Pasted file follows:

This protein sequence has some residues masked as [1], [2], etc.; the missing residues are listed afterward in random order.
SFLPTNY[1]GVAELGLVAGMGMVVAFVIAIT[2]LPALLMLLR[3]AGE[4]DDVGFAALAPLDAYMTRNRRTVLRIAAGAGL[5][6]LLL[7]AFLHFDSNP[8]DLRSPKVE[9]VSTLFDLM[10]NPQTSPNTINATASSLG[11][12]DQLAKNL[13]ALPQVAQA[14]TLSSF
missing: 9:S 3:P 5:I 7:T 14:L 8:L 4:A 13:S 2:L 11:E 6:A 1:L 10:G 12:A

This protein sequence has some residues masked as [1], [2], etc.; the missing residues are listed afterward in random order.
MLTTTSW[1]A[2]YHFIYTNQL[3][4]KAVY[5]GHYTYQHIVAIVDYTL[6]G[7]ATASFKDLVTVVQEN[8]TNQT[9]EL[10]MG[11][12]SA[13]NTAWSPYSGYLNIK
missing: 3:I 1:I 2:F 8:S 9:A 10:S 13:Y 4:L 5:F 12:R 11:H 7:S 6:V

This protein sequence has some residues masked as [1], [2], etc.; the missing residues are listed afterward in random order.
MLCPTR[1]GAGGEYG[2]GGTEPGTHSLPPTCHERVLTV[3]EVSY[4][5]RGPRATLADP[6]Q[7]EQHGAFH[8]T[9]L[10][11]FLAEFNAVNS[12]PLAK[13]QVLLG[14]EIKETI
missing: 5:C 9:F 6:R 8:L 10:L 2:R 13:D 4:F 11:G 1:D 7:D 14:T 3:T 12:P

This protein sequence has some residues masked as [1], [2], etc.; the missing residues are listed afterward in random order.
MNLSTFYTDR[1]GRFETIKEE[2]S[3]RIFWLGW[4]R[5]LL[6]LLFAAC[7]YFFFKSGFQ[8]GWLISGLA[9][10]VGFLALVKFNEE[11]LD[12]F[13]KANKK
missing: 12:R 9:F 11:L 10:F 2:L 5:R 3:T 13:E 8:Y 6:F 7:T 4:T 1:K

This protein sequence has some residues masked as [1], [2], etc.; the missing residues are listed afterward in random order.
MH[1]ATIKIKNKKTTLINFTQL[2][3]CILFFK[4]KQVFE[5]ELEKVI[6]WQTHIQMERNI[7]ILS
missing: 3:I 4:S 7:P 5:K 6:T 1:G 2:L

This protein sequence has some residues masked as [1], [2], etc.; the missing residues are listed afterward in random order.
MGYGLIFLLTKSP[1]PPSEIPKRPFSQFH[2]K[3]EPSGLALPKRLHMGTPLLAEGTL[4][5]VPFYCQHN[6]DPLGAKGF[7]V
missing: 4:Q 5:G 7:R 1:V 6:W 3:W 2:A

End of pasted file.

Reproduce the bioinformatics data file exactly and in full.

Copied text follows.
This protein sequence has some residues masked as [1], [2], etc.; the missing residues are listed afterward in random order.
SFLPTNY[1]GVAELGLVAGMGMVVAFVIAIT[2]LPALLMLLR[3]AGE[4]DDVGFAALAPLDAYMTRNRRTVLRIAAGAGL[5][6]LLL[7]AFLHFDSNP[8]DLRSPKVE[9]VSTLFDLM[10]NPQTSPNTINATASSLG[11][12]DQLAKNL[13]ALPQVAQA[14]TLSSF
missing: 9:S 3:P 5:I 7:T 14:L 8:L 4:A 13:S 2:L 11:E 6:A 1:L 10:G 12:A

This protein sequence has some residues masked as [1], [2], etc.; the missing residues are listed afterward in random order.
MLTTTSW[1]A[2]YHFIYTNQL[3][4]KAVY[5]GHYTYQHIVAIVDYTL[6]G[7]ATASFKDLVTVVQEN[8]TNQT[9]EL[10]MG[11][12]SA[13]NTAWSPYSGYLNIK
missing: 3:I 1:I 2:F 8:S 9:A 10:S 13:Y 4:L 5:F 12:R 11:H 7:S 6:V

This protein sequence has some residues masked as [1], [2], etc.; the missing residues are listed afterward in random order.
MLCPTR[1]GAGGEYG[2]GGTEPGTHSLPPTCHERVLTV[3]EVSY[4][5]RGPRATLADP[6]Q[7]EQHGAFH[8]T[9]L[10][11]FLAEFNAVNS[12]PLAK[13]QVLLG[14]EIKETI
missing: 5:C 9:F 6:R 8:L 10:L 2:R 13:D 4:F 11:G 1:D 7:D 14:T 3:T 12:P

This protein sequence has some residues masked as [1], [2], etc.; the missing residues are listed afterward in random order.
MNLSTFYTDR[1]GRFETIKEE[2]S[3]RIFWLGW[4]R[5]LL[6]LLFAAC[7]YFFFKSGFQ[8]GWLISGLA[9][10]VGFLALVKFNEE[11]LD[12]F[13]KANKK
missing: 12:R 9:F 11:L 10:F 2:L 5:R 3:T 13:E 8:Y 6:F 7:T 4:T 1:K

This protein sequence has some residues masked as [1], [2], etc.; the missing residues are listed afterward in random order.
MH[1]ATIKIKNKKTTLINFTQL[2][3]CILFFK[4]KQVFE[5]ELEKVI[6]WQTHIQMERNI[7]ILS
missing: 3:I 4:S 7:P 5:K 6:T 1:G 2:L

This protein sequence has some residues masked as [1], [2], etc.; the missing residues are listed afterward in random order.
MGYGLIFLLTKSP[1]PPSEIPKRPFSQFH[2]K[3]EPSGLALPKRLHMGTPLLAEGTL[4][5]VPFYCQHN[6]DPLGAKGF[7]V
missing: 4:Q 5:G 7:R 1:V 6:W 3:W 2:A